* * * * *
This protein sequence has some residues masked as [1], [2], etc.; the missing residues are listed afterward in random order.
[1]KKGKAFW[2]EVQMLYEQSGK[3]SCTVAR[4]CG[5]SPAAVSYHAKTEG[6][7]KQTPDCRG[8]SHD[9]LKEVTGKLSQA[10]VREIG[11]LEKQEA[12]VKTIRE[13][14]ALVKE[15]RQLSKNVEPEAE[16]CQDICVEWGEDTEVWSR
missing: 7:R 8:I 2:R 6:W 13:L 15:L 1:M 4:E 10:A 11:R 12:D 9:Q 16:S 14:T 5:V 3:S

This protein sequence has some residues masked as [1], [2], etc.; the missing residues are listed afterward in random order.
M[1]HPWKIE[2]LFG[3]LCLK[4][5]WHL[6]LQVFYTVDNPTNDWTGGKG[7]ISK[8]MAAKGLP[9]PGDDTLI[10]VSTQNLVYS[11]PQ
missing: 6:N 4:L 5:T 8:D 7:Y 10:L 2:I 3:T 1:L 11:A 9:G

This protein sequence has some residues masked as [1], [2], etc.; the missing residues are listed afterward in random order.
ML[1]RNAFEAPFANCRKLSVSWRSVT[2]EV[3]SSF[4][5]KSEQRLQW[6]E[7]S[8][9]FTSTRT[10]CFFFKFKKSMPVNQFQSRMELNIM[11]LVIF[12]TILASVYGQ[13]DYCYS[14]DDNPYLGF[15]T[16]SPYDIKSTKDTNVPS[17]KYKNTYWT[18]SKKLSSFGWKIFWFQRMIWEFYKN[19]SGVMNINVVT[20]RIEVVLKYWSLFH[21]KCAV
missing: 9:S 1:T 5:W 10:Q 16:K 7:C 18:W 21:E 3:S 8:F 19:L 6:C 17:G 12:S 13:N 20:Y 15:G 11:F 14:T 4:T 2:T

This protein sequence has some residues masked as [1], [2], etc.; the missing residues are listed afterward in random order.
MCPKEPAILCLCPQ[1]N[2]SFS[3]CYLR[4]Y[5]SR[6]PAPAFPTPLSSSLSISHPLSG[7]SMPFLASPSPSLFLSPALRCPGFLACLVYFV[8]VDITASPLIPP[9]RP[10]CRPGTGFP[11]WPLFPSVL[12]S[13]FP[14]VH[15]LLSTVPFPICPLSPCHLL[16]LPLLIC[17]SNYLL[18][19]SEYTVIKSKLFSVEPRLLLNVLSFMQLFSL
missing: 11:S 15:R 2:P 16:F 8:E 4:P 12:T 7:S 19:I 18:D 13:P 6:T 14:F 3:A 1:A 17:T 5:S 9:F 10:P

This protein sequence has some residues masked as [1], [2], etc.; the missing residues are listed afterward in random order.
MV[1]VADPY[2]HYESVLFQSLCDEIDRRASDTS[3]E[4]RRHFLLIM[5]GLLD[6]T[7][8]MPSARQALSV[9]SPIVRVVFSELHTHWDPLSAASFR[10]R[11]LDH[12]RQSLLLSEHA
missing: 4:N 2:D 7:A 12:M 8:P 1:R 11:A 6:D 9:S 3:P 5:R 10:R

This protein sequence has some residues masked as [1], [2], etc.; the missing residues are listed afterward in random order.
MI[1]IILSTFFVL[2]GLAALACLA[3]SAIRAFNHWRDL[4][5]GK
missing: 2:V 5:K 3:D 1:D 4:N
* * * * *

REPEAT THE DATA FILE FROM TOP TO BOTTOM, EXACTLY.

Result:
This protein sequence has some residues masked as [1], [2], etc.; the missing residues are listed afterward in random order.
[1]KKGKAFW[2]EVQMLYEQSGK[3]SCTVAR[4]CG[5]SPAAVSYHAKTEG[6][7]KQTPDCRG[8]SHD[9]LKEVTGKLSQA[10]VREIG[11]LEKQEA[12]VKTIRE[13][14]ALVKE[15]RQLSKNVEPEAE[16]CQDICVEWGEDTEVWSR
missing: 7:R 8:I 2:R 6:W 13:L 15:L 1:M 4:E 10:A 11:R 12:D 9:Q 16:S 14:T 5:V 3:S

This protein sequence has some residues masked as [1], [2], etc.; the missing residues are listed afterward in random order.
M[1]HPWKIE[2]LFG[3]LCLK[4][5]WHL[6]LQVFYTVDNPTNDWTGGKG[7]ISK[8]MAAKGLP[9]PGDDTLI[10]VSTQNLVYS[11]PQ
missing: 6:N 4:L 5:T 8:D 7:Y 10:L 2:I 3:T 1:L 11:A 9:G

This protein sequence has some residues masked as [1], [2], etc.; the missing residues are listed afterward in random order.
ML[1]RNAFEAPFANCRKLSVSWRSVT[2]EV[3]SSF[4][5]KSEQRLQW[6]E[7]S[8][9]FTSTRT[10]CFFFKFKKSMPVNQFQSRMELNIM[11]LVIF[12]TILASVYGQ[13]DYCYS[14]DDNPYLGF[15]T[16]SPYDIKSTKDTNVPS[17]KYKNTYWT[18]SKKLSSFGWKIFWFQRMIWEFYKN[19]SGVMNINVVT[20]RIEVVLKYWSLFH[21]KCAV
missing: 9:S 1:T 5:W 10:Q 16:K 7:C 18:W 21:E 3:S 8:F 19:L 6:C 17:G 12:S 13:N 20:Y 15:G 11:F 14:T 4:T 2:T

This protein sequence has some residues masked as [1], [2], etc.; the missing residues are listed afterward in random order.
MCPKEPAILCLCPQ[1]N[2]SFS[3]CYLR[4]Y[5]SR[6]PAPAFPTPLSSSLSISHPLSG[7]SMPFLASPSPSLFLSPALRCPGFLACLVYFV[8]VDITASPLIPP[9]RP[10]CRPGTGFP[11]WPLFPSVL[12]S[13]FP[14]VH[15]LLSTVPFPICPLSPCHLL[16]LPLLIC[17]SNYLL[18][19]SEYTVIKSKLFSVEPRLLLNVLSFMQLFSL
missing: 11:S 15:R 2:P 16:F 8:E 4:P 12:T 7:S 19:I 18:D 13:P 6:T 14:F 3:A 1:A 17:T 5:S 9:F 10:P

This protein sequence has some residues masked as [1], [2], etc.; the missing residues are listed afterward in random order.
MV[1]VADPY[2]HYESVLFQSLCDEIDRRASDTS[3]E[4]RRHFLLIM[5]GLLD[6]T[7][8]MPSARQALSV[9]SPIVRVVFSELHTHWDPLSAASFR[10]R[11]LDH[12]RQSLLLSEHA
missing: 4:N 2:D 7:A 12:M 8:P 1:R 11:A 6:D 9:S 3:P 5:R 10:R

This protein sequence has some residues masked as [1], [2], etc.; the missing residues are listed afterward in random order.
MI[1]IILSTFFVL[2]GLAALACLA[3]SAIRAFNHWRDL[4][5]GK
missing: 2:V 5:K 3:D 1:D 4:N